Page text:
Winter is here, and it is important to bundle up and be prepared for the cold weather. Your pipes are no different.
When unprotected waterlines are subjected to freezing temperatures for several hours, the water freezes. As water freezes, it expands and can cause pipes to crack or split. Later, when the pressurized waterline thaws, the water leak can cause substantial damage.
To understand the damage that can be caused from a broken waterline, imagine you have plugged the kitchen sink drain, turned the faucet on high, and as water begins to run to the floor, you leave home for the day. This is similar to what will happen if a frozen water pipe cracks, thaws and sprays water inside your home while you are asleep or away. If the leak is inside a wall, below the floor or above the ceiling, it can be extremely difficult to reach as well as expensive to repair. Consider these tips to protect your pipes.
- Explore various insulation options. Waterlines located in areas where temperatures commonly drop below freezing should be protected. In many cases, unprotected pipes, fittings and other plumbing equipment can be enclosed in pre-formed insulation sleeves. These sleeves resemble tubes and are available in varying diameters. Plumbing insulation is also available in formed shapes that fit snugly around plumbing fixtures. Another insulating option is strips of foil-faced fiberglass. These are wrapped around pipes and fixtures and secured in place with tape or wire.
- Cover pipes properly. For plumbing insulation to work properly, it must completely cover the pipes, fittings and fixtures that are exposed to cold temperatures. Insulation should fit snugly around the plumbing and be taped securely. Before installing insulation, make sure there are no water leaks that will saturate the insulation and render it ineffective. Remember that insulation will not protect pipes from prolonged freezing temperatures unless there is some source of heat and/or periodic water flow.
- Prepare waterlines if you leave your home unattended during the winter. It is best to turn off the water, shut down the water heater and drain water from the plumbing system. If possible, leave the furnace on and the thermostat set near 50 degrees. This will protect your home and belongings from harsh winter temperatures, and if a water pipe does break, the damage will be minimal. If you are going away for only a few days, have someone stay in the house if possible. This will eliminate the shutdown and startup procedures.
- In some situations, the location of a pipe makes insulation unpractical or ineffective. In such cases, electrical heat cables designed for use on pipes can be installed. Manufacturers provide detailed instructions for use. This option should not be your first choice since unheated pipes can freeze if the electricity is off for several hours.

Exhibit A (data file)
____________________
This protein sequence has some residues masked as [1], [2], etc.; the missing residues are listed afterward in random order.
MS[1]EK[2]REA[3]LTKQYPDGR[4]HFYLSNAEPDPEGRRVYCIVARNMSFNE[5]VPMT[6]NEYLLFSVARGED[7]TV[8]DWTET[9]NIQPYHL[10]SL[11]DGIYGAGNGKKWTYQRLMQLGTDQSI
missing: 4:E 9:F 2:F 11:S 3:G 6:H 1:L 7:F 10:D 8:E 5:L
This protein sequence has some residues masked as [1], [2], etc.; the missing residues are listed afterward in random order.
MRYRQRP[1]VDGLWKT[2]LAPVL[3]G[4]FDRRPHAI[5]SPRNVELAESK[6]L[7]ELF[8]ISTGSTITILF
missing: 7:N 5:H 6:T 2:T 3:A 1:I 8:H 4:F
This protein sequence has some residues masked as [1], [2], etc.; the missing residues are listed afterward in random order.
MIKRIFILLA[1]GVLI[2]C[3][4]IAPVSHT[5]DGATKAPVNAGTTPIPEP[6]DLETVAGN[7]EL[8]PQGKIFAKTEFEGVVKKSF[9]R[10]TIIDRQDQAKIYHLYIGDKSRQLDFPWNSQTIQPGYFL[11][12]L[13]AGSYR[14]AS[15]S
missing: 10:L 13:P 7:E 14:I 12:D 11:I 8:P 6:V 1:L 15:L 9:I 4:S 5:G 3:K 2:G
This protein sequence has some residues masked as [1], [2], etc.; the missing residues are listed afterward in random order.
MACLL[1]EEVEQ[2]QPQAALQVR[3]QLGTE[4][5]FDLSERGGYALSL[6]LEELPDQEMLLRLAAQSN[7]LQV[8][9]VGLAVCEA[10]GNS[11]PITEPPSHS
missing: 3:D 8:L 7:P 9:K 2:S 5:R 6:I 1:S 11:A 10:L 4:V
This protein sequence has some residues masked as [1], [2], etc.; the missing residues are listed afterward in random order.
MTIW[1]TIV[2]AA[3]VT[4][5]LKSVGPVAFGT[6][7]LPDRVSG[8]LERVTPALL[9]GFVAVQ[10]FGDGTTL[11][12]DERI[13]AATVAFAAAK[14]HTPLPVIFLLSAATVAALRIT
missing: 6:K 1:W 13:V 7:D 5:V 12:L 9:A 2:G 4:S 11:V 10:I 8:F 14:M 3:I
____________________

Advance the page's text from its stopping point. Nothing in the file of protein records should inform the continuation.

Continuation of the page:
- Be cautious when thawing frozen waterlines. If your pipes freeze, a plumber may be your best contact. If you opt to do it yourself, shut off the main supply line first, then open the faucet in the frozen line. Begin thawing at the faucet. Gradually raise the temperature of the pipe so the ice will melt. When frozen plumbing is heated gradually, the trapped water will not boil and rubber or plastic faucet parts will not melt. Waterlines may be thawed using a space heater, heat lamp, heat tape, hairdryer or towels soaked in hot water and wrapped around the pipes. Be cautious when using electrical appliances in wet locations. To avoid burns, do not use boiling water to thaw pipes. Also, do not use an open flame to thaw frozen waterlines, due to the fire hazard. If there is a chance a frozen water pipe will leak when it thaws, open other faucets in the house to drain water from the plumbing system. If a hot waterline or a main waterline freezes, it is often necessary to turn the water heater off. Keep buckets or other containers nearby to collect water.
- Don't count on the running water technique. During cold temperatures, homeowners sometimes leave a faucet running to prevent the waterline from freezing. Although this technique will work, it wastes water and should only be done when other, more permanent methods can't be used. Also remember that hot waterlines will freeze, and seldom do people leave the hot water running.
- Teach adults and older children where the main water shutoff is located and how to shut the water off. Being able to do this in the event of a water leak can greatly reduce the damage to your home.
Answer by: Richard Beard, Utah State University Extension agricultural engineering specialist, 435-797-0573, email@example.com
Ask an Expert: 25 Holiday Money Wasters
It can't hurt to spend a little extra during the holidays because, "Tis the Season." Right? Wrong...it can and does hurt. No matter how caught up in the spirit of Christmas you may get, being wise and careful is the name of the game to keep your finances in good standing when January rolls around.Read More
Ask an Expert - Eight Tips for Salvaging Carpets and Clothes after a Flood
With heavy snowfall and recent warm temperatures, many Utahns have experienced flooding in their homes. Flood or drain backup water may contain sewage and unknown chemicals that can contaminate carpet and present a health hazard.Read More
USU Extension Co-sponsors Utah Marriage Celebration
Designed as a date night for those who want to prepare for or strengthen their marriages, the celebration features workshops presented by professionals from Northern Utah.Read More